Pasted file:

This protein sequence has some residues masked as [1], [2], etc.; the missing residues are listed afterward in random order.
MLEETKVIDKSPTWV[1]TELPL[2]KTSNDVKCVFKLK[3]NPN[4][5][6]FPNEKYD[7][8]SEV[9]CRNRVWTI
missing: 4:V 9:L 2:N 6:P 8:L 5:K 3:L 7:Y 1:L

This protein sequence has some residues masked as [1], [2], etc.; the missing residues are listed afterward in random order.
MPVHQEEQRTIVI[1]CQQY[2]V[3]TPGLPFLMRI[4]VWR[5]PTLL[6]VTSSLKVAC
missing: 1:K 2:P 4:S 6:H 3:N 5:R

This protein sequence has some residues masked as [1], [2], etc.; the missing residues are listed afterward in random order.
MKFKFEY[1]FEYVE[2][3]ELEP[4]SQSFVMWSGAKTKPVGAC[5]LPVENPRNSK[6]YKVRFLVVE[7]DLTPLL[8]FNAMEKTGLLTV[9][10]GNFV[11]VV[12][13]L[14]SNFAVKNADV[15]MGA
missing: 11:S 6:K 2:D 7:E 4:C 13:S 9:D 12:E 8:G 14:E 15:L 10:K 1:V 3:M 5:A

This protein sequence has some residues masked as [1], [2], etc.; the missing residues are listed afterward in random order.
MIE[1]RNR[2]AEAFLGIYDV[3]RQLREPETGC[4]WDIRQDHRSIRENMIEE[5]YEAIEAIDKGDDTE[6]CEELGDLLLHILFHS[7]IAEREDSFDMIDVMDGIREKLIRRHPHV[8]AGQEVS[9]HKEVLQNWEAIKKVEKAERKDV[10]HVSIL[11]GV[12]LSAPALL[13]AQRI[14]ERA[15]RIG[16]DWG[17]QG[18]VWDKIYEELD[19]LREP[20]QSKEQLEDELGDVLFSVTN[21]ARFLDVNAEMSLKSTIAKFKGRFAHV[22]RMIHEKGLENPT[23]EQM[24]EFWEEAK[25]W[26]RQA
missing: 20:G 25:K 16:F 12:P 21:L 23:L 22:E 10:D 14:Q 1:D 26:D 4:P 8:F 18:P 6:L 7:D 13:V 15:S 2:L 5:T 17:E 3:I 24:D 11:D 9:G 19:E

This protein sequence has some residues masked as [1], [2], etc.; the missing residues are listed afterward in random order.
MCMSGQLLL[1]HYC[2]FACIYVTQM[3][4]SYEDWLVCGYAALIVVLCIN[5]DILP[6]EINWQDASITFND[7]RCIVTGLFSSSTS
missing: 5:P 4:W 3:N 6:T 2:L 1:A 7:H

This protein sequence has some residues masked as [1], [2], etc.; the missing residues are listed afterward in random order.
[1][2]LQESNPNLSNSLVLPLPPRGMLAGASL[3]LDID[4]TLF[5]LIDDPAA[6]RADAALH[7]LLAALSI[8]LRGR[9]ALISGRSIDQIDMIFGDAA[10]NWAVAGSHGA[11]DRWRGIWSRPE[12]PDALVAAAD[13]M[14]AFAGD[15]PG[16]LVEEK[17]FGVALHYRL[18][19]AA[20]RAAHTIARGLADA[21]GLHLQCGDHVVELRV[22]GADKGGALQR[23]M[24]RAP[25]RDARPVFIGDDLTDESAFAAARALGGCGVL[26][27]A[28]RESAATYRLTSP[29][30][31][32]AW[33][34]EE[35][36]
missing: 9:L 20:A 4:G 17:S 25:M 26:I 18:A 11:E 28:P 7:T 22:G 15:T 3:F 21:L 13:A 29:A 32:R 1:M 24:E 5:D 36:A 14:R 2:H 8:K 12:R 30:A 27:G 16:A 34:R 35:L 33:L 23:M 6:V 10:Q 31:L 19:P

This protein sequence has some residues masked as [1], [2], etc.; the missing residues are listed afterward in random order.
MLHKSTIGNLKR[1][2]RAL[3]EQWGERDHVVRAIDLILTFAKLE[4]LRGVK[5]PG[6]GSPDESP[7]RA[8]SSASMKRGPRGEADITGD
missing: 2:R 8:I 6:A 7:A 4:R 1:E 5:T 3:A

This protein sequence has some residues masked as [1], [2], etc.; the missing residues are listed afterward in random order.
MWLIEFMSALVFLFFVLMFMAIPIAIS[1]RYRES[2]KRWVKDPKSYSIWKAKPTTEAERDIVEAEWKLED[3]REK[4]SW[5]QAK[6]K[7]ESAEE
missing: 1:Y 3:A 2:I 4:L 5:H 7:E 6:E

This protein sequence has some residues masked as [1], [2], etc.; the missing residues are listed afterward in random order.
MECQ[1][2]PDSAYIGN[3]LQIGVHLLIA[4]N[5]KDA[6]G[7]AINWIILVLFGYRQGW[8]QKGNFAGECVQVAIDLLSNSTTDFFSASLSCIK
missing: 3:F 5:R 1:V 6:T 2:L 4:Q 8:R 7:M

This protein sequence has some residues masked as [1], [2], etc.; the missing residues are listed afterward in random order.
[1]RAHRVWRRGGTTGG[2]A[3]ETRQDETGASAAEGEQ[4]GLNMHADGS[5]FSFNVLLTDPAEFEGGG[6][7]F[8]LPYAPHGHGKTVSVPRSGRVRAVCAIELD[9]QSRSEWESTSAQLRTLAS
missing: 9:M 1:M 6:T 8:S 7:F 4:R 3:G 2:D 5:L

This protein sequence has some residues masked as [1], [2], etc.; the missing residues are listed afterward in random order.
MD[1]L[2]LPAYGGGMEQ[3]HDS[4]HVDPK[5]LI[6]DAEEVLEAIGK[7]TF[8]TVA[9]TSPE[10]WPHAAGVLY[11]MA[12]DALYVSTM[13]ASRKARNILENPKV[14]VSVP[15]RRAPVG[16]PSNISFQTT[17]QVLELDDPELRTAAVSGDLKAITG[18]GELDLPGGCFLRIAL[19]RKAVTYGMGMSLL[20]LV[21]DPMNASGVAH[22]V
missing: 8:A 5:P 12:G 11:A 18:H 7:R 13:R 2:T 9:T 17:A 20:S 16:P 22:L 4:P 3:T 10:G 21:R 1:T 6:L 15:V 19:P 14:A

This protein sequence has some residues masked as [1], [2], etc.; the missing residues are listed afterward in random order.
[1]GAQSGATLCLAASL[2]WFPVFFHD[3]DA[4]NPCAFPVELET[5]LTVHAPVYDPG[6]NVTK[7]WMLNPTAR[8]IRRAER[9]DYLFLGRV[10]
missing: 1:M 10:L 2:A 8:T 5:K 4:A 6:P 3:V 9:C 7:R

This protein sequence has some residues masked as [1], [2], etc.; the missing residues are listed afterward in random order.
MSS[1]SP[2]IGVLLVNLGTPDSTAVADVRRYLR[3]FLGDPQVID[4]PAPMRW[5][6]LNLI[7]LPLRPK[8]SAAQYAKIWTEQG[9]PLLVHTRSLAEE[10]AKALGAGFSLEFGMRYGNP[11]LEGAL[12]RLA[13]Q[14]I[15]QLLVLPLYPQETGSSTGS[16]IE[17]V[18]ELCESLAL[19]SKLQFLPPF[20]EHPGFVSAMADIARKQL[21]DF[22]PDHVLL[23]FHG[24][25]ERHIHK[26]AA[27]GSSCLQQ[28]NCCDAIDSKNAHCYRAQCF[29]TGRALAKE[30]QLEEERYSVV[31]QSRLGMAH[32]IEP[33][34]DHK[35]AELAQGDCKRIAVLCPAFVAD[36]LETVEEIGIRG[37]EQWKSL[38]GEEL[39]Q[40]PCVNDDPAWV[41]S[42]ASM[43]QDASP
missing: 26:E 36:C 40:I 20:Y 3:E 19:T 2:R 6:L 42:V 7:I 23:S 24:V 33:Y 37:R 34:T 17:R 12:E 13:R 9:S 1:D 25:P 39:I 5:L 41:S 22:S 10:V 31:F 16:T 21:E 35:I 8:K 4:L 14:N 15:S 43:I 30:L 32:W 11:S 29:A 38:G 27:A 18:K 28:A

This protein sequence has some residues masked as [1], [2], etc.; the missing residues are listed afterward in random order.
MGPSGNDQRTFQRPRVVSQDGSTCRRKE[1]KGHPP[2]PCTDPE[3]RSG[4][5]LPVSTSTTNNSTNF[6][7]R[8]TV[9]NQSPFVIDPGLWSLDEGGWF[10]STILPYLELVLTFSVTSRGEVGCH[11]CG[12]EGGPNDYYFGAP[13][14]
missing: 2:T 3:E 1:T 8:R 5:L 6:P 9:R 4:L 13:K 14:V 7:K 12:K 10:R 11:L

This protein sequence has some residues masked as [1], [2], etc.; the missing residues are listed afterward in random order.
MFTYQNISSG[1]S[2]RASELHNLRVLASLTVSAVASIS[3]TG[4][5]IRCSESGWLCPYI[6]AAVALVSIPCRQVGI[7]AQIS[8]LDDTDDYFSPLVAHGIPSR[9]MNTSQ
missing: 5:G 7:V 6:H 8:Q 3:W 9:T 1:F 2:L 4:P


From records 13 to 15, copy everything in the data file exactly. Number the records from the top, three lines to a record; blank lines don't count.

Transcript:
This protein sequence has some residues masked as [1], [2], etc.; the missing residues are listed afterward in random order.
MSS[1]SP[2]IGVLLVNLGTPDSTAVADVRRYLR[3]FLGDPQVID[4]PAPMRW[5][6]LNLI[7]LPLRPK[8]SAAQYAKIWTEQG[9]PLLVHTRSLAEE[10]AKALGAGFSLEFGMRYGNP[11]LEGAL[12]RLA[13]Q[14]I[15]QLLVLPLYPQETGSSTGS[16]IE[17]V[18]ELCESLAL[19]SKLQFLPPF[20]EHPGFVSAMADIARKQL[21]DF[22]PDHVLL[23]FHG[24][25]ERHIHK[26]AA[27]GSSCLQQ[28]NCCDAIDSKNAHCYRAQCF[29]TGRALAKE[30]QLEEERYSVV[31]QSRLGMAH[32]IEP[33][34]DHK[35]AELAQGDCKRIAVLCPAFVAD[36]LETVEEIGIRG[37]EQWKSL[38]GEEL[39]Q[40]PCVNDDPAWV[41]S[42]ASM[43]QDASP
missing: 26:E 36:C 40:I 20:Y 3:E 19:T 2:R 6:L 42:V 7:I 23:S 24:V 33:Y 37:R 34:T 17:R 12:E 13:R 9:S 1:D 25:P 39:I 5:L 41:S 22:S 10:V 31:F 16:T 21:E 35:I 8:K 4:L 14:N 15:S 43:I 30:L 32:W 11:S 29:A 38:G 27:A 18:K 28:A

This protein sequence has some residues masked as [1], [2], etc.; the missing residues are listed afterward in random order.
MGPSGNDQRTFQRPRVVSQDGSTCRRKE[1]KGHPP[2]PCTDPE[3]RSG[4][5]LPVSTSTTNNSTNF[6][7]R[8]TV[9]NQSPFVIDPGLWSLDEGGWF[10]STILPYLELVLTFSVTSRGEVGCH[11]CG[12]EGGPNDYYFGAP[13][14]
missing: 2:T 3:E 1:T 8:R 5:L 6:P 9:R 4:L 13:K 14:V 7:K 12:K 10:R 11:L

This protein sequence has some residues masked as [1], [2], etc.; the missing residues are listed afterward in random order.
MFTYQNISSG[1]S[2]RASELHNLRVLASLTVSAVASIS[3]TG[4][5]IRCSESGWLCPYI[6]AAVALVSIPCRQVGI[7]AQIS[8]LDDTDDYFSPLVAHGIPSR[9]MNTSQ
missing: 5:G 7:V 6:H 8:Q 3:W 9:T 1:F 2:L 4:P